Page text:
In today’s EGEB:
- China’s air pollution is blocking sunshine — and it’s affecting solar.
- Net metering’s popularity is growing in the US, but not everyone is embracing it.
- Some travel companies are working to reduce their carbon footprints.
- Moving house? Make the process more eco-friendly.
Electrek Green Energy Brief: A daily technical, financial, and political review/analysis of important green energy news.
China is the “world’s largest consumer of solar power,” according to the World Economic Forum (WEF). But the country’s coal-burning history, which drove its rapid economic expansion, has created terrible air pollution.
The air pollution is hindering the country’s solar power. According to a study published in Nature Energy:
China’s PV capacity is expected to reach at least 400 GW by 2030, to provide 10% of its primary energy. However, anthropogenic aerosol emissions and changes in cloud cover affect solar radiation in China.
But, as the study continues, there’s a way to reverse this problem:
The relationship between observed surface radiation and emissions of sulfur dioxide and black carbon suggests that strict air pollution control measures, combined with reduced fossil fuel consumption, would allow surface radiation to increase… The corresponding economic benefits could amount to US $1.9 billion in 2016 and US $4.6–$6.7 billion in 2030.
Air pollution is the No. 4 cause of death in the world, according to the World Health Organization. It kills more than 7 million people per year. According to the WEF, “China has the world’s second-highest number of pollution-related deaths, after India.”
Power struggle (no pun intended)
Green technology continues to grow in the US, but it’s not without its setbacks. As UPI explains, “There’s a power struggle for control of the electricity market — between customers and vendors of solar power and utilities that deliver and sell volts to the masses.” Net metering is growing in popularity, but not everyone is embracing it. UPI continues:
Many utilities … have no incentive to offer a full 1-to-1 buyback rate for their excess solar electricity — and critics say that poses a major obstacle to the green movement. Because the power industry has the third-largest lobby in the United States, politics is another roadblock. The industry spent $2.4 billion between 1998 and 2018 lobbying lawmakers and regulators to suppress renewable sources.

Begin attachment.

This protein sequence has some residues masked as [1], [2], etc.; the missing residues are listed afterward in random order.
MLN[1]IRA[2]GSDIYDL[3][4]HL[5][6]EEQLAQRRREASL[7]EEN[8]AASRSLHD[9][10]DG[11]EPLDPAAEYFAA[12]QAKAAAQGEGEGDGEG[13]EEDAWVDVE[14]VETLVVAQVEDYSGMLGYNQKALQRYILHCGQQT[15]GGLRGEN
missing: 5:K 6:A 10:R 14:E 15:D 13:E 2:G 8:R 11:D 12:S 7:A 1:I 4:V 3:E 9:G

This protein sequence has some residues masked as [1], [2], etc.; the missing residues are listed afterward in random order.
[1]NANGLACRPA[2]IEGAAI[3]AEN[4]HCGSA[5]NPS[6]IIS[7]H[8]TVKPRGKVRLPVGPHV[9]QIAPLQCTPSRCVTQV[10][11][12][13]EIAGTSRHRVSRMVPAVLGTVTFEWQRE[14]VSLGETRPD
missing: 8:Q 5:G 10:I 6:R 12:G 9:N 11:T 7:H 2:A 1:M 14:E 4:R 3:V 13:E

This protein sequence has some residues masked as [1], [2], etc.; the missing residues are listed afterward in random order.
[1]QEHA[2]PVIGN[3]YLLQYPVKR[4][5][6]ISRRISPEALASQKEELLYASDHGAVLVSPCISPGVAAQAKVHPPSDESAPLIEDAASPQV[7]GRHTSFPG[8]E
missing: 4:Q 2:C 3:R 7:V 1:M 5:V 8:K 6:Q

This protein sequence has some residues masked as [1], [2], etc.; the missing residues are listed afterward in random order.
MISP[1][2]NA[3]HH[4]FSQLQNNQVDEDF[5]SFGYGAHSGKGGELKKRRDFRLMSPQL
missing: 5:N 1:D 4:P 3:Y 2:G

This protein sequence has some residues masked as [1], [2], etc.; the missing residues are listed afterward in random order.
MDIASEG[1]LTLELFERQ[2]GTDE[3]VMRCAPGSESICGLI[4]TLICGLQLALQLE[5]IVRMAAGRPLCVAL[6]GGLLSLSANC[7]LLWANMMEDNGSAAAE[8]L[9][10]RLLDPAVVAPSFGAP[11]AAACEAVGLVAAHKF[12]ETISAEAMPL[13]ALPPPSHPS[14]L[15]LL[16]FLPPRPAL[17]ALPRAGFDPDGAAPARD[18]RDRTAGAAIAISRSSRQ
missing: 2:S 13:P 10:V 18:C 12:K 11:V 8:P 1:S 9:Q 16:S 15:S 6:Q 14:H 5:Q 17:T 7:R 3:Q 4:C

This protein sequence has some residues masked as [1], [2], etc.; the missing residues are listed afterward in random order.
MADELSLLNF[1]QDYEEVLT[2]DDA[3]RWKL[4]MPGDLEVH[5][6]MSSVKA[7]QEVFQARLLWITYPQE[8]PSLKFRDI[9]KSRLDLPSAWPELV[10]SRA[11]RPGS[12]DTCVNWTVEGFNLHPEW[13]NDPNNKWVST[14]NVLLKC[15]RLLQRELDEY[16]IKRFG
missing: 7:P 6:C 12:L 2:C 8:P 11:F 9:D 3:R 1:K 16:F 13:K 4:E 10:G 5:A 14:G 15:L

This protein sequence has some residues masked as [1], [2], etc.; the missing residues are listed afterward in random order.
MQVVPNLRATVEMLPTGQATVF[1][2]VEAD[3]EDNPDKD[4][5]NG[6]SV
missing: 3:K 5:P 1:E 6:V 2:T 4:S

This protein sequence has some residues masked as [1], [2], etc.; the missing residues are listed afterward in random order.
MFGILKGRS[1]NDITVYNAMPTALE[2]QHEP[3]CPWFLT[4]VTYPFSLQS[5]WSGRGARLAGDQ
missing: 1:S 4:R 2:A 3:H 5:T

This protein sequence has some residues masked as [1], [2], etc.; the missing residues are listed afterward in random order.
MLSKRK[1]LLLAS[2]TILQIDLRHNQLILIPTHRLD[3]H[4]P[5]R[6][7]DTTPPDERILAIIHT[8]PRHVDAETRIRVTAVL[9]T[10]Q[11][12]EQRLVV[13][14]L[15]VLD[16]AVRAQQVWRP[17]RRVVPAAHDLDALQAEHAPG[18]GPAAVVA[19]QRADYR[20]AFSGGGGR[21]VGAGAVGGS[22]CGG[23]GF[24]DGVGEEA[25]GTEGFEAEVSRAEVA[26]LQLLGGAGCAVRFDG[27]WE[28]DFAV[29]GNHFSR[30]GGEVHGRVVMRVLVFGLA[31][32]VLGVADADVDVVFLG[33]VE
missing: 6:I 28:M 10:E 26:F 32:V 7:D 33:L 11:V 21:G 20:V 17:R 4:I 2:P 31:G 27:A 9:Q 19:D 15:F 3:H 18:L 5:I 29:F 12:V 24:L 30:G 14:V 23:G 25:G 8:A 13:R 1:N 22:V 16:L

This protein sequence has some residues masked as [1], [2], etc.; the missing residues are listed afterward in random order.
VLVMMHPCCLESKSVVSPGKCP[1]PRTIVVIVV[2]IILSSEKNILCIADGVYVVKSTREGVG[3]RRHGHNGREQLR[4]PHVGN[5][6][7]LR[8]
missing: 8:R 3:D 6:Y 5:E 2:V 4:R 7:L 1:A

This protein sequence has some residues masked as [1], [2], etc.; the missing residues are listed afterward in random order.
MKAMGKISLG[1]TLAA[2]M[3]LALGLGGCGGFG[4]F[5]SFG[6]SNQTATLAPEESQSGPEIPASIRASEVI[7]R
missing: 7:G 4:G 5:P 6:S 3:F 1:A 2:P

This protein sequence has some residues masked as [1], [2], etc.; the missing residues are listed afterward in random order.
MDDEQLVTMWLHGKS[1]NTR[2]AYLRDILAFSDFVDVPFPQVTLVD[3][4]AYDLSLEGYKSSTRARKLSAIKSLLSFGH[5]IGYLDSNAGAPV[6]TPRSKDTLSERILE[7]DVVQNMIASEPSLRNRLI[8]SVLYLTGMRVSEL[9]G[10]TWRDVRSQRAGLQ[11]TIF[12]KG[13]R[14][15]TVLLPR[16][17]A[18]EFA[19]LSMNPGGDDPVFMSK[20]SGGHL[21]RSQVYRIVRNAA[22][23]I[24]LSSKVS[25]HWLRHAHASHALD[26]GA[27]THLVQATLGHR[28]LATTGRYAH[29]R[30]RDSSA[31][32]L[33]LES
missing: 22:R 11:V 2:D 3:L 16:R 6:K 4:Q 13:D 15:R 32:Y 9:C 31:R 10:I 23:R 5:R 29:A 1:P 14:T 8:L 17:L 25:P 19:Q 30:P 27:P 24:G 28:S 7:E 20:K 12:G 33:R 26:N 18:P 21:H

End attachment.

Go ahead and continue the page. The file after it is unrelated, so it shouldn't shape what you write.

But there is progress. Some providers in several states have discontinued net metering. But in Texas, for example, where there are no statewide mandatory rules, solar power has increased by 50% in the past year alone. Thirty-eight states have mandatory net metering rules. Check out this cool interactive map of net metering policies and incentives from the Database of State Incentives for Renewables & Efficiency.
Forbes rightly points out that the tourism industry is responsible for 8% of global greenhouse gas emissions. “Airlines alone are the single largest source of carbon emissions for the last three years, with CO2 emissions by U.S. airlines increasing more than 3% in 2018.” Yet according to a booking.com 2018 report, 87% of global travelers want to travel sustainably.
So Forbes made a list of 50 travel companies trying to get their green act together. Here are five standouts:
Airbnb: The home-sharing service encourages hosts to be eco-friendly, and it pays off with customers. 88% of Airbnb hosts around the world incorporate green practices into their rental properties, ranging from composting to using eco-friendly cleaning products and providing bikes.
Air Canada: Air Canada is working towards lighter planes taking shorter flights using alternative fuels, which would greatly reduce the carbon emissions. It also recycles as much as possible, including reusing and donating old uniforms instead of throwing them away.
Hilton Hotels: Hilton recently began an aggressive program to cut its footprint in half by 2030. It also plans to double its social impact investments, including sourcing from local suppliers.
MGM Resorts International: MGM is partnering with an energy company to build a large solar farm near Las Vegas, which will produce enough renewable energy to power its 13 properties in the area. The solar panels should be active by the end of 2020.
Virgin Atlantic: The innovative airline is partnering with manufacturers and tech companies to create a jet fuel that will create 50% less carbon than fossil fuels.
Waste not while moving house
Niellah Arboine at Bustle put together a list of how to relocate in a more sustainable way. And if you think about it, this makes perfect sense — think about the mountain of packing materials! Here are her tips:
- Don’t dump — donate. In other words, give your unneeded items to a charity shop. (Although apparently, decluttering expert Marie Kondo is responsible for overwhelming charity shops.)
- Use eco-friendly packaging. In other words, recycle old newspapers, ask your friends for their moving boxes, and now there’s paper bubble wrap.
- Avoid wasting food. Clear out that fridge! Get creative!
- Think about your transport. Keep your trips to a minimum, or consider driving an electric vehicle to transport your stuff.
- Use eco-friendly cleaning products. Be nice to your buyers or the new tenants: Leave it clean and green.
Photo credit of Beijing smog: ChinaFotoPress/Getty Images
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